<ul><li>Citizen Engagement & Policy Learning </li></ul><ul><li>Forming, storming, norming and performing </li></ul>Public ...
Is there an Australian political culture? <ul><li>In the Dixonian tradition, political stability is achieved by ‘self-rest...
Is there an Australian political culture? <ul><li>In the 1970s, Australians were viewed as ‘not much interested in politic...
Is there an Australian political culture? <ul><li>‘ National opinion polls tell us that public trust in Australia’s govern...
Why is the political culture important? <ul><li>As we move to a technology-driven, more open society: </li></ul><ul><li>‘ ...
Some Observations <ul><li>An underlying Australian civic culture which raises some important questions: </li></ul><ul><ul>...
Policy Learning <ul><li>In its broadest meaning, to borrow from Howlett & Ramesh (2003: 220): </li></ul><ul><li>Policy lea...
What will be our approach to ‘Netiquette’? <ul><li>In light of our ‘civic culture’, what is our capacity to ‘learn’ throug...
Understanding new media ‘policy learning’ <ul><li>Forming:  ‘Public Sphere’, Open Forum, ABC </li></ul><ul><li>Storming:  ...
One step away from politics? <ul><li>Specialist online policy research centres </li></ul><ul><li>We need decentralised spa...
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Public Sphere 2 - Gov 2.0

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Presentation at Kate Lundy's 'Public Sphere #2: Gov 2.0', Parliament House, Canberra, 22 June 2009.

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Public Sphere 2 - Gov 2.0

  1. 1. <ul><li>Citizen Engagement & Policy Learning </li></ul><ul><li>Forming, storming, norming and performing </li></ul>Public Sphere #2: Government 2.0
  2. 2. Is there an Australian political culture? <ul><li>In the Dixonian tradition, political stability is achieved by ‘self-restraint in the interests of constitutionalism… when “reinforced by an informed and vigilant citizenry”’ (Saunders & Le Roy 2003: 9; De Percy 2004: 9) </li></ul>
  3. 3. Is there an Australian political culture? <ul><li>In the 1970s, Australians were viewed as ‘not much interested in politics and displayed low rates of political participation’. </li></ul><ul><li>However: ‘One cannot be sure if that Australia has yet acquired a demonstrably civic culture’ </li></ul><ul><li>(Emy & Hughes 1993: 122) </li></ul>
  4. 4. Is there an Australian political culture? <ul><li>‘ National opinion polls tell us that public trust in Australia’s governments and our political leadership is now at an all-time low’. </li></ul><ul><li>(Uhr 2005) </li></ul>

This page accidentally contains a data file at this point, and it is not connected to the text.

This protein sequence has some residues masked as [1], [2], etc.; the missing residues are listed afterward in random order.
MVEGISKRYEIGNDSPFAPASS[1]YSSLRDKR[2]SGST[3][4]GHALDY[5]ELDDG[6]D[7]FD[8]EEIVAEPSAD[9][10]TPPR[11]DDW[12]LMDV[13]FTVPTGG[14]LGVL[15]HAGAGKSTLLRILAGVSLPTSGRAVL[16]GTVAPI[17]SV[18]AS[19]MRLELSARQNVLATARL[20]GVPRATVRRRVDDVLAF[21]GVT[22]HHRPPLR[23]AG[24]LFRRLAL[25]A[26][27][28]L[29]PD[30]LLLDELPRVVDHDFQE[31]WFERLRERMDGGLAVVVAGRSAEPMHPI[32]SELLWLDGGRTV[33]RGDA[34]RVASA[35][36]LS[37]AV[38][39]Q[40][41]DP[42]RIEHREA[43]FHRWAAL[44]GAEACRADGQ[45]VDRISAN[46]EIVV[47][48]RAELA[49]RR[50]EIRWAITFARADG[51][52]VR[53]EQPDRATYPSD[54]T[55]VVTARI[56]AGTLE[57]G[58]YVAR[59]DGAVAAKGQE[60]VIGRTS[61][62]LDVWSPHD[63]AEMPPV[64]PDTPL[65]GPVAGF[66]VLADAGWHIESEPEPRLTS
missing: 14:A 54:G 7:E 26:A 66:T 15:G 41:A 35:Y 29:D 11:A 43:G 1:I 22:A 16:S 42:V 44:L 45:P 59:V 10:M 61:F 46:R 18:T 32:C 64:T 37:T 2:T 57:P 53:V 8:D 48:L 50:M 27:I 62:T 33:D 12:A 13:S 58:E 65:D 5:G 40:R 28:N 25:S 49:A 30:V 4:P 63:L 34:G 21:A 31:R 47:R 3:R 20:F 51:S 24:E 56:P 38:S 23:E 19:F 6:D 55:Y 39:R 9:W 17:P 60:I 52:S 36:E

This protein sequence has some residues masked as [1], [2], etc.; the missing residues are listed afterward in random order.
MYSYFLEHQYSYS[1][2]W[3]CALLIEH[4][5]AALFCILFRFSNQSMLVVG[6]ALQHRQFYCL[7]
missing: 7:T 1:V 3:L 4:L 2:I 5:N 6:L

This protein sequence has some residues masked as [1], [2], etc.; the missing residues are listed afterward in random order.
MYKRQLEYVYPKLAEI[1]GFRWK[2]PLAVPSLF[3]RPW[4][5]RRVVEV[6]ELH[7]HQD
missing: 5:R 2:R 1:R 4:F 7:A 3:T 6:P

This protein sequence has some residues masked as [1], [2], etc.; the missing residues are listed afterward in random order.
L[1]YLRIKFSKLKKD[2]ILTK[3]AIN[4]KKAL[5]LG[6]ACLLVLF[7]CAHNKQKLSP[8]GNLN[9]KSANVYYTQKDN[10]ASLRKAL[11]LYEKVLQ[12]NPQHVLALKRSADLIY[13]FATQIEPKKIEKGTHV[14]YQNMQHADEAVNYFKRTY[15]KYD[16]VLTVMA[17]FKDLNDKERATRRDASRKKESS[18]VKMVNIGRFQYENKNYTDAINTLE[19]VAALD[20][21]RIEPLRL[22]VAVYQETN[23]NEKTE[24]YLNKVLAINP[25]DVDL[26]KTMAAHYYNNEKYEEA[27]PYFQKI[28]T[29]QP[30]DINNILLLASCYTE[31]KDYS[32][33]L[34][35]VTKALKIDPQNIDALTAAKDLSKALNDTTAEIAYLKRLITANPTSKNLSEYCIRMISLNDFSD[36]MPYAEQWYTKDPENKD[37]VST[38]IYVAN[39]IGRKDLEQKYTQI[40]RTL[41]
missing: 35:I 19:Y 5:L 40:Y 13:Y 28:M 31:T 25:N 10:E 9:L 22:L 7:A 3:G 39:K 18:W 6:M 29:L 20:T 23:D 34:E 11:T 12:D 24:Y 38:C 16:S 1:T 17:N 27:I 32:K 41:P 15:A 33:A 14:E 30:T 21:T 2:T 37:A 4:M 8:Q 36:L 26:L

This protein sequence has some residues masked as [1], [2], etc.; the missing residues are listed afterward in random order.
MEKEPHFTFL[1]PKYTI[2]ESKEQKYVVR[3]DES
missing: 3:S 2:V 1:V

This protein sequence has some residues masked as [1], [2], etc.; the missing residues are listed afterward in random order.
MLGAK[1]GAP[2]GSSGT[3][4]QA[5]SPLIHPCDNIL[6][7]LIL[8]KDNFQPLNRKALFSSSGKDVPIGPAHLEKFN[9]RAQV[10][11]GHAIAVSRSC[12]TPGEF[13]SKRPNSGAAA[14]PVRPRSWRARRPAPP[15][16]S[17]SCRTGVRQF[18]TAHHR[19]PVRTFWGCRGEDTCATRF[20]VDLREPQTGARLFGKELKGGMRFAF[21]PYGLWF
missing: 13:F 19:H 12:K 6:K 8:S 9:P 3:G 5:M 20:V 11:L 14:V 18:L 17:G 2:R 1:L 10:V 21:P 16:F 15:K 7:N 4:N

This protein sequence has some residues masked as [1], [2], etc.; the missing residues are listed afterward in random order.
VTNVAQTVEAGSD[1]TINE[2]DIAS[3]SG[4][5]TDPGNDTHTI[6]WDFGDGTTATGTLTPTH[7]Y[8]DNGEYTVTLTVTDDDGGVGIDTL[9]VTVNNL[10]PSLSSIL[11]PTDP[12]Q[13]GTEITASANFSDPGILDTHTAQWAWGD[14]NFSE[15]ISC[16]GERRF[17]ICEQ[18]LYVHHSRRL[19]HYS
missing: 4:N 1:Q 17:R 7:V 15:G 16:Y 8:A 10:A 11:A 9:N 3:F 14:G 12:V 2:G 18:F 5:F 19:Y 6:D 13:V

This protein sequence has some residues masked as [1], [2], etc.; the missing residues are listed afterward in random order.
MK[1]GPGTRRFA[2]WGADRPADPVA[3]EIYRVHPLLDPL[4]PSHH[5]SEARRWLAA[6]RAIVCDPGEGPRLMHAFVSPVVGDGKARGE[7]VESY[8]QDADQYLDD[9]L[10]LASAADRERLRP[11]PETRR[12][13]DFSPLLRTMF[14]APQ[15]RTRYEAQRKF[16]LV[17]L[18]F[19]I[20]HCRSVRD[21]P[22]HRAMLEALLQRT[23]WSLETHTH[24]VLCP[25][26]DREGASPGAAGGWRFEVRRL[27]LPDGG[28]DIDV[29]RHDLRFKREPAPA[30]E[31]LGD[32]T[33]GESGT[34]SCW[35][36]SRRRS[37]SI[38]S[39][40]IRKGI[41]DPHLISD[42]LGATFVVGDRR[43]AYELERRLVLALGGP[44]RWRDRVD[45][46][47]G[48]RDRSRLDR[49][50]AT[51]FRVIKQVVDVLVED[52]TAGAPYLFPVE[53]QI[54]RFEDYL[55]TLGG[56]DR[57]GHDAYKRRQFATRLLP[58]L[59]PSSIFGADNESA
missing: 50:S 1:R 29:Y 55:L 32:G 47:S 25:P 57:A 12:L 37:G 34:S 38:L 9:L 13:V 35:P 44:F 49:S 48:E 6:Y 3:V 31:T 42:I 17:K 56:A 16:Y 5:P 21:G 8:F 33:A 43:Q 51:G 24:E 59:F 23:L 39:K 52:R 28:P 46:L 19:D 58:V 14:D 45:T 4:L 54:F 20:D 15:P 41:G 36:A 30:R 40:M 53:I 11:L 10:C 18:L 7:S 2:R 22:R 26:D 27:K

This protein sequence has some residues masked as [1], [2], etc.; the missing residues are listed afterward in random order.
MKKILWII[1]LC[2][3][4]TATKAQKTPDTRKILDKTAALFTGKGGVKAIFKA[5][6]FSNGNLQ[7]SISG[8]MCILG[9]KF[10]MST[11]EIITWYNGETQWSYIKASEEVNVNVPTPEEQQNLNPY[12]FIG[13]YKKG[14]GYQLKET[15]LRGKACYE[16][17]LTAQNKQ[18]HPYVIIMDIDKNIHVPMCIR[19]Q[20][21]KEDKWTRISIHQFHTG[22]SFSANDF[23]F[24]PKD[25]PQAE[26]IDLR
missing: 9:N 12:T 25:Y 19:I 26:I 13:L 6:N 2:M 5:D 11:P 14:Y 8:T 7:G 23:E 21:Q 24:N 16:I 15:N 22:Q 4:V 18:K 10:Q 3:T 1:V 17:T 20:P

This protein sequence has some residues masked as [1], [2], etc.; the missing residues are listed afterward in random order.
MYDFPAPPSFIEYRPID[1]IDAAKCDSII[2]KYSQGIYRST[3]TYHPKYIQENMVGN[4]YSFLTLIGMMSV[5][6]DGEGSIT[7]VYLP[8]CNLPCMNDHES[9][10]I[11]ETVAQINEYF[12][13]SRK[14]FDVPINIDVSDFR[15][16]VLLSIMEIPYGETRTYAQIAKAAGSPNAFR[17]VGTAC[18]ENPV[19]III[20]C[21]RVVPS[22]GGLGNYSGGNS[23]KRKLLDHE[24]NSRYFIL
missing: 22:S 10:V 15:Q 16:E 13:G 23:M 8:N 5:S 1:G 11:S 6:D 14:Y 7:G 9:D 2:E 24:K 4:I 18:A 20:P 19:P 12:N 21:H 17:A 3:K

5. 5. Why is the political culture important? <ul><li>As we move to a technology-driven, more open society: </li></ul><ul><li>‘ [T]he operation and viability of any given political system depends also on the political culture which underlies it’ (Emy & Hughes 1993: 113) </li></ul><ul><li>Which leads me to some observations about an emerging online Australian ‘civic culture’ </li></ul>
  6. 6. Some Observations <ul><li>An underlying Australian civic culture which raises some important questions: </li></ul><ul><ul><li>Are Australians averse to conflict, generally? </li></ul></ul><ul><ul><li>Does Australia really have a democratic political culture? </li></ul></ul><ul><li>Explosion of conflict on educational, community and media participatory forums </li></ul><ul><li>Tendency for ‘knee-jerk’ reactions from authorities </li></ul>
  7. 7. Policy Learning <ul><li>In its broadest meaning, to borrow from Howlett & Ramesh (2003: 220): </li></ul><ul><li>Policy learning ‘includes both the intended and unintended… consequences of policy-making activities’ and is ‘an iterative process of active learning on the part of policy actors’ </li></ul><ul><li>Learning (and conflict) will become more intense as the number of actors increases </li></ul>
  8. 8. What will be our approach to ‘Netiquette’? <ul><li>In light of our ‘civic culture’, what is our capacity to ‘learn’ through a process which essentially involves ‘conflict’? </li></ul>
  9. 9. Understanding new media ‘policy learning’ <ul><li>Forming: ‘Public Sphere’, Open Forum, ABC </li></ul><ul><li>Storming: Follow up debates, research, reactions </li></ul><ul><li>Norming: Establishing the ‘rules of the game’ </li></ul><ul><li>Performing: Obtaining the benefits </li></ul>
  10. 10. One step away from politics? <ul><li>Specialist online policy research centres </li></ul><ul><li>We need decentralised spaces to experiment </li></ul><ul><li>Emerging models: </li></ul><ul><li>Outsourcing citizen engagement </li></ul><ul><li>Education will play a primary role </li></ul><ul><li>Many barriers to the legitimacy of social media </li></ul>

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